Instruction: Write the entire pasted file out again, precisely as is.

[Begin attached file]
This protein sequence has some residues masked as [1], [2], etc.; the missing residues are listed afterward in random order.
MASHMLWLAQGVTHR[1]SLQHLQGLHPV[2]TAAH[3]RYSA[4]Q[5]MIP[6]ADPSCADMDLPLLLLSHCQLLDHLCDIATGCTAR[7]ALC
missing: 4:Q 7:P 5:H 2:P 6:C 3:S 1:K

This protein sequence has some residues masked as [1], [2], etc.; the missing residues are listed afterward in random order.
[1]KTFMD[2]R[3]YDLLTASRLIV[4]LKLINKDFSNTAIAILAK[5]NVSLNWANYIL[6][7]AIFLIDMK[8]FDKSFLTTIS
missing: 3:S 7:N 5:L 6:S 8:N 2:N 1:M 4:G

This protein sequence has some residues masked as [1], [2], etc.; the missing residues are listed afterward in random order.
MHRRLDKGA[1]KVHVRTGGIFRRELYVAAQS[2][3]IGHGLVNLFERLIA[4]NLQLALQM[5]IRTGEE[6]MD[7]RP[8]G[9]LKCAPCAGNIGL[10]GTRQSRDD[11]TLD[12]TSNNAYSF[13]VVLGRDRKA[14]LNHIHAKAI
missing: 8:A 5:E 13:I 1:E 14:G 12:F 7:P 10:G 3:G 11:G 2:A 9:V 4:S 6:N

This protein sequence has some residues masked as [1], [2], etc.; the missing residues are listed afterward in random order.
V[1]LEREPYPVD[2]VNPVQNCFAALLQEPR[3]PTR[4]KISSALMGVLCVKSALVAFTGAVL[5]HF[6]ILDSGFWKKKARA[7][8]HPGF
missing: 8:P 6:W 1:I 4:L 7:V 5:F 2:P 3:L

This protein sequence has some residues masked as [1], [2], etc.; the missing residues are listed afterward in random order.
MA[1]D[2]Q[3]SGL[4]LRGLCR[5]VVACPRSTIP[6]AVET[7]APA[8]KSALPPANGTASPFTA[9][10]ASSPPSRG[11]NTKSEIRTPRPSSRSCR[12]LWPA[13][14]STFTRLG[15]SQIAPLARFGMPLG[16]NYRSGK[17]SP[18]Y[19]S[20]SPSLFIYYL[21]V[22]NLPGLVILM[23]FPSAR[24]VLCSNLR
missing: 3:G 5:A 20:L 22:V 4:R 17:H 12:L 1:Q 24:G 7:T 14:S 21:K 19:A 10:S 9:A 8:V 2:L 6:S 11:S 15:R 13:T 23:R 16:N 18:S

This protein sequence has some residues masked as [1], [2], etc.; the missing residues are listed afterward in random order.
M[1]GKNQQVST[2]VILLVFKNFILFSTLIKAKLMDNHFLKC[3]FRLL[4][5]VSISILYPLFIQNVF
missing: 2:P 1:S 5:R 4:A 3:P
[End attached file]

This protein sequence has some residues masked as [1], [2], etc.; the missing residues are listed afterward in random order.
MASHMLWLAQGVTHR[1]SLQHLQGLHPV[2]TAAH[3]RYSA[4]Q[5]MIP[6]ADPSCADMDLPLLLLSHCQLLDHLCDIATGCTAR[7]ALC
missing: 4:Q 7:P 5:H 2:P 6:C 3:S 1:K

This protein sequence has some residues masked as [1], [2], etc.; the missing residues are listed afterward in random order.
[1]KTFMD[2]R[3]YDLLTASRLIV[4]LKLINKDFSNTAIAILAK[5]NVSLNWANYIL[6][7]AIFLIDMK[8]FDKSFLTTIS
missing: 3:S 7:N 5:L 6:S 8:N 2:N 1:M 4:G

This protein sequence has some residues masked as [1], [2], etc.; the missing residues are listed afterward in random order.
MHRRLDKGA[1]KVHVRTGGIFRRELYVAAQS[2][3]IGHGLVNLFERLIA[4]NLQLALQM[5]IRTGEE[6]MD[7]RP[8]G[9]LKCAPCAGNIGL[10]GTRQSRDD[11]TLD[12]TSNNAYSF[13]VVLGRDRKA[14]LNHIHAKAI
missing: 8:A 5:E 13:I 1:E 14:G 12:F 7:P 10:G 3:G 11:G 2:A 9:V 4:S 6:N

This protein sequence has some residues masked as [1], [2], etc.; the missing residues are listed afterward in random order.
V[1]LEREPYPVD[2]VNPVQNCFAALLQEPR[3]PTR[4]KISSALMGVLCVKSALVAFTGAVL[5]HF[6]ILDSGFWKKKARA[7][8]HPGF
missing: 8:P 6:W 1:I 4:L 7:V 5:F 2:P 3:L

This protein sequence has some residues masked as [1], [2], etc.; the missing residues are listed afterward in random order.
MA[1]D[2]Q[3]SGL[4]LRGLCR[5]VVACPRSTIP[6]AVET[7]APA[8]KSALPPANGTASPFTA[9][10]ASSPPSRG[11]NTKSEIRTPRPSSRSCR[12]LWPA[13][14]STFTRLG[15]SQIAPLARFGMPLG[16]NYRSGK[17]SP[18]Y[19]S[20]SPSLFIYYL[21]V[22]NLPGLVILM[23]FPSAR[24]VLCSNLR
missing: 3:G 5:A 20:L 22:V 4:R 17:H 12:L 1:Q 24:G 7:T 14:S 21:K 19:A 10:S 9:A 8:V 2:L 6:S 11:S 15:R 13:T 23:R 16:N 18:S

This protein sequence has some residues masked as [1], [2], etc.; the missing residues are listed afterward in random order.
M[1]GKNQQVST[2]VILLVFKNFILFSTLIKAKLMDNHFLKC[3]FRLL[4][5]VSISILYPLFIQNVF
missing: 2:P 1:S 5:R 4:A 3:P